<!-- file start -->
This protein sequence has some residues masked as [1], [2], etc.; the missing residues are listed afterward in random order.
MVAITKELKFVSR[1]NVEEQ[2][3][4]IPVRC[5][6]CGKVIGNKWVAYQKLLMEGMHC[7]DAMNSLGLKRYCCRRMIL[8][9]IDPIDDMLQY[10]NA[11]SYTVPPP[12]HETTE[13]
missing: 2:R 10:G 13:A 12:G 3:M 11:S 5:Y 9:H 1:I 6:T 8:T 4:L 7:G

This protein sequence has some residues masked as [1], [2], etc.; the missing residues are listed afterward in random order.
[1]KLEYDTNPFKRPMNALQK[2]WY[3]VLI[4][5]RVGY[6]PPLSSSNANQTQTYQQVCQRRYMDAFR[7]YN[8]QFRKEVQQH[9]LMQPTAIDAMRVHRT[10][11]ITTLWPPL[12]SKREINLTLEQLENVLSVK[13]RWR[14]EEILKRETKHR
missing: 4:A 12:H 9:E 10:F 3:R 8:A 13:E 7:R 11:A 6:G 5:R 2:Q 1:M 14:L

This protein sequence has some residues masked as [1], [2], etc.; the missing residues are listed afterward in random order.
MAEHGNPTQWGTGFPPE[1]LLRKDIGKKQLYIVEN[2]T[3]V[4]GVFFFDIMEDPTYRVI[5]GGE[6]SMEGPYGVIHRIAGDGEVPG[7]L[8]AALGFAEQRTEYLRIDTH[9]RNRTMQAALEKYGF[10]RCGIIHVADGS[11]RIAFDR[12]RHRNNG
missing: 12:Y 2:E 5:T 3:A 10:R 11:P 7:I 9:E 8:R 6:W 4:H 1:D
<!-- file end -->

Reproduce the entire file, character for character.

This protein sequence has some residues masked as [1], [2], etc.; the missing residues are listed afterward in random order.
MVAITKELKFVSR[1]NVEEQ[2][3][4]IPVRC[5][6]CGKVIGNKWVAYQKLLMEGMHC[7]DAMNSLGLKRYCCRRMIL[8][9]IDPIDDMLQY[10]NA[11]SYTVPPP[12]HETTE[13]
missing: 2:R 10:G 13:A 12:G 3:M 11:S 5:Y 9:H 1:I 6:T 8:T 4:L 7:G

This protein sequence has some residues masked as [1], [2], etc.; the missing residues are listed afterward in random order.
[1]KLEYDTNPFKRPMNALQK[2]WY[3]VLI[4][5]RVGY[6]PPLSSSNANQTQTYQQVCQRRYMDAFR[7]YN[8]QFRKEVQQH[9]LMQPTAIDAMRVHRT[10][11]ITTLWPPL[12]SKREINLTLEQLENVLSVK[13]RWR[14]EEILKRETKHR
missing: 4:A 12:H 9:E 10:F 3:R 8:A 13:E 7:R 11:A 6:G 5:R 2:Q 1:M 14:L

This protein sequence has some residues masked as [1], [2], etc.; the missing residues are listed afterward in random order.
MAEHGNPTQWGTGFPPE[1]LLRKDIGKKQLYIVEN[2]T[3]V[4]GVFFFDIMEDPTYRVI[5]GGE[6]SMEGPYGVIHRIAGDGEVPG[7]L[8]AALGFAEQRTEYLRIDTH[9]RNRTMQAALEKYGF[10]RCGIIHVADGS[11]RIAFDR[12]RHRNNG
missing: 12:Y 2:E 5:T 3:A 10:R 11:P 7:I 9:E 8:R 6:W 4:H 1:D